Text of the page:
The next day we drove down to Couloir Samson and walked through the tunnels in search of La Demande (The Question). It had been described to me as unmistakable, and sure enough the line was clear, a sabre cut slash up the full height of the crag.
Looking up the height of the L'Escales cliff. Le Demande finishes in the chimneys on the right hand side of the prominent buttress. The lower half follows the ramp line that curves up from the low right side of the photo.
Le Demande is one of many five star classics that climb the full height of the cliff, 11 pitches of 6a+, perhaps a little harder if you aren't used to cracks and chimneys. It has the benefit of being shady once you hit the chimneys at half height. Back in the seventy's the bolts were truly manky, as were the soft steel pegs, and the penultimate pitch, a flared groove with a hideous crack was very becky, one shitty old bolt just above the belay followed by about 40' of unprotected squirming up the groove - All very manly with a high pucker factor, it's now protected by three bolts and is much more mellow!
We did several other routes on that holiday, on no occasion was anyone else on the crag - we had the entire place to ourselves - hard to imagine today. One memorable route is no longer included in modern guides; Voie de Gros Surplomb. this followed a crack and chimney system on the front of L'Imbut. The chimneys eventually got very deep and led to a Y shaped apex at the big roof. This space was occupied by an ancient Vultures nest. Branches as thick as you forearms choked the chimney and made exiting on the ramp out right a bit tricky. Nowadays, thanks to a lot of ecological encouragement the Vultures are back, and the nest probably occupied. - any contemporary ascent would probably have a Jurassic park feel to it!
Low down on Voie de Roumagou, Falaise de L'Imbut.
Dennis deep in the chimney, approaching the nest!
I returned the following year with some other mates,
Left to right; Kevin McLane, Nigel Robinson, Bob Smith and Blakey having a coffee outside Bar de la Place - 1977 -ish
and repeated most of the classics, but added Pilier des Ecreuils to the tick list, memorably finishing in it a storm that saw a lot of folks in shorts and t shirts benighted on the crag. That year I did La Demande again, this time with Bob Smith, our three hour time could have been improved on, but in one year the place had become popular and there was a log jam in the upper chimney that turned our sprint into a crawl.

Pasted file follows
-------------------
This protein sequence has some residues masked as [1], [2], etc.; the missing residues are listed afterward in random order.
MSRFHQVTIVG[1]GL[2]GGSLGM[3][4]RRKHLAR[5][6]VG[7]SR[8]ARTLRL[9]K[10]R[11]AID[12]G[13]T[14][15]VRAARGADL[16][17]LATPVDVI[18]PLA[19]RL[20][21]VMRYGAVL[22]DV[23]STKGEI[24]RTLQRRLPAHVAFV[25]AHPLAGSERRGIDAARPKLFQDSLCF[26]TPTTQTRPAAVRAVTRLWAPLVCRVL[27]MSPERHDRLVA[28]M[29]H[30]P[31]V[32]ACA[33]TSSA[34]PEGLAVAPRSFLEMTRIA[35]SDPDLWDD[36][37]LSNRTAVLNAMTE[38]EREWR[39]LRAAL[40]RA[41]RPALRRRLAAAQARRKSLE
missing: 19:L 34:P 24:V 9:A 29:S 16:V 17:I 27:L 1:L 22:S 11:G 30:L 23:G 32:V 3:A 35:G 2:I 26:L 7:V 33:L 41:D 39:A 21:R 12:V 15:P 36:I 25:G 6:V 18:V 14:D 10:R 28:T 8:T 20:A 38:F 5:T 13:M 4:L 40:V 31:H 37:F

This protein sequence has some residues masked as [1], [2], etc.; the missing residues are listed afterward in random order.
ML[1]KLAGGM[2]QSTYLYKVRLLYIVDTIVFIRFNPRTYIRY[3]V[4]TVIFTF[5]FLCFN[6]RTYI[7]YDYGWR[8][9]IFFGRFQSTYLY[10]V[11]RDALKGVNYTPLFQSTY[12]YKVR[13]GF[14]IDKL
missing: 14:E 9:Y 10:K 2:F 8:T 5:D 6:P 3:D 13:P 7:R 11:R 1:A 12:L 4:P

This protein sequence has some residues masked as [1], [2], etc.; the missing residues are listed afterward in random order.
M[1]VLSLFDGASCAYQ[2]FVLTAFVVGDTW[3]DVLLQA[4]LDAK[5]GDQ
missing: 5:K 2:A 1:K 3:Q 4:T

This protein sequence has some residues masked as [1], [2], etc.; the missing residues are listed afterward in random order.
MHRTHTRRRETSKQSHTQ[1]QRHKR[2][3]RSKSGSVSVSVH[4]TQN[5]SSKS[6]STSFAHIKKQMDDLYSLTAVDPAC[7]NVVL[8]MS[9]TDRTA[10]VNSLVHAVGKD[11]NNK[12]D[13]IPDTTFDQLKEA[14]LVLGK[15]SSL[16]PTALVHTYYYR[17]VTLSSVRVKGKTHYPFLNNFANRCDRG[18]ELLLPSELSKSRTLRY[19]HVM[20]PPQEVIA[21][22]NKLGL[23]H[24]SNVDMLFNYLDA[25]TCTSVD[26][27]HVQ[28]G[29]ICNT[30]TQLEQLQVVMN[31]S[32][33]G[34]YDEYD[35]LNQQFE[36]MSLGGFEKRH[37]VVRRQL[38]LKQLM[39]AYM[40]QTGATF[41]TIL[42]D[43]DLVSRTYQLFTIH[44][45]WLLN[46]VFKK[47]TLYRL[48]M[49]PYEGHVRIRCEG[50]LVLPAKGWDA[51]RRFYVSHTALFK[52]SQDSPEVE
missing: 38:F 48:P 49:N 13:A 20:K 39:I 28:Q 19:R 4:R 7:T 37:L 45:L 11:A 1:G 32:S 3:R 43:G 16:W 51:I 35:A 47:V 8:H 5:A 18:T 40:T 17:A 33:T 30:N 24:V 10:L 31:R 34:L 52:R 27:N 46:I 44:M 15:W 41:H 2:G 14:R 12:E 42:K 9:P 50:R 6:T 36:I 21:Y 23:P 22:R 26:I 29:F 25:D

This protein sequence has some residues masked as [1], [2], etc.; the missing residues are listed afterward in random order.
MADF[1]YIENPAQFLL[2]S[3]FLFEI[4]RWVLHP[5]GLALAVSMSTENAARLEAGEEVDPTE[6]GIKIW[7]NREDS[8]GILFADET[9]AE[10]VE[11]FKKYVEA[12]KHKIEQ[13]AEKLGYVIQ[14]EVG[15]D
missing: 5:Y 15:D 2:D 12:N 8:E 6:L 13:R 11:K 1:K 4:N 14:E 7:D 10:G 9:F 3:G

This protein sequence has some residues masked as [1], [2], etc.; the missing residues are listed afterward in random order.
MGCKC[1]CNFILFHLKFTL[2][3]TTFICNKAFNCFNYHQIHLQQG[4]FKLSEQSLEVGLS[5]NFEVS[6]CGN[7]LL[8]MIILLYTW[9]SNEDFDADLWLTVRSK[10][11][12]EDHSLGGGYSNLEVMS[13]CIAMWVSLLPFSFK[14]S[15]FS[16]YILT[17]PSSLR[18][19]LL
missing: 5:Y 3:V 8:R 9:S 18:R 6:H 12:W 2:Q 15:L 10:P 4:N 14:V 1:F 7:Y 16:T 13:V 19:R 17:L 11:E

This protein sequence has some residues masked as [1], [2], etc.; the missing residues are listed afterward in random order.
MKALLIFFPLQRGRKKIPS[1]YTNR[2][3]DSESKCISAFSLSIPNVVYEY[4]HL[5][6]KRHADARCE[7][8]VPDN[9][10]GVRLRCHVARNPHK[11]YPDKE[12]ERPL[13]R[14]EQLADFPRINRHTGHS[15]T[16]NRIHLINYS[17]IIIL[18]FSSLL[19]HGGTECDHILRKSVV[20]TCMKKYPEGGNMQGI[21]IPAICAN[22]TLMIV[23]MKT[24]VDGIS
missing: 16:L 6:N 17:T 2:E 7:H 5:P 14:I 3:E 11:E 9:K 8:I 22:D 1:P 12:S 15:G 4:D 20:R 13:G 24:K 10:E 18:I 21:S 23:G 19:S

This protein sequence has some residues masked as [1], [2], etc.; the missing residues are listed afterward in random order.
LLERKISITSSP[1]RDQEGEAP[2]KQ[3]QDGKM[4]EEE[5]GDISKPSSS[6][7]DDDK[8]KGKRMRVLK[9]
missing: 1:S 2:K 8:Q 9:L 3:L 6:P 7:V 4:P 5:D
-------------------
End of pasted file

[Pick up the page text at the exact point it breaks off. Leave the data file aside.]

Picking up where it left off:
Snow at Easter - it's not always hot in the South of France!
Bob's pose attempted to be more heroic than mine. The storm came out of nowhere, and being in the gorge you couldn't see it coming. We heard the thunder, but mistook it for artillery on the nearby ranges.
My camera BITD was a little Rollie B35 half frame - one reason why the slide scans aren't so good I guess. I have no idea where Bob and I are on here! Close to the top of something.
Several more visits took place over the years, some with my wife, and some with servicemen and women who I was taking on courses. Another ascent of the Demande took place during that period, it was noticeably more polished, but much better bolted. This would have been in the mid 90s.
Then more recently (last September) the opportunity arose for a short trip with a local climber, Graeme Read who hadn't been to the gorge before. We worked out a sort of sports plan, which was kicked into touch somewhat by the debolting of ULA, the closure of the tunnels, the unseasonably hot weather and ubiquitous polish.
To cut a long story short, amongst other things we did The Demande, my fourth time up it. it was no less fun, and abseiling in, down the Dalles Grises and Pilier des Ecruiles added to the sense of commitment.
Graeme on the penultimate abseil down Pilier des Ecruils
Looking down one of the early pitches. these are a mixture of face and crack climbing on a sometimes slender ramp.
Looking down the most slender section of the ramp, about half way up.
In the chimneys,on one of the more open pitches, Graeme turning an overhang.
In the chimneys now, Graeme is looking past me to his lead, the flared spooky pitch.
Graeme approaching the sanctuary of the tree. BITD one low bolt protected this pitch.
Shoes off - bliss!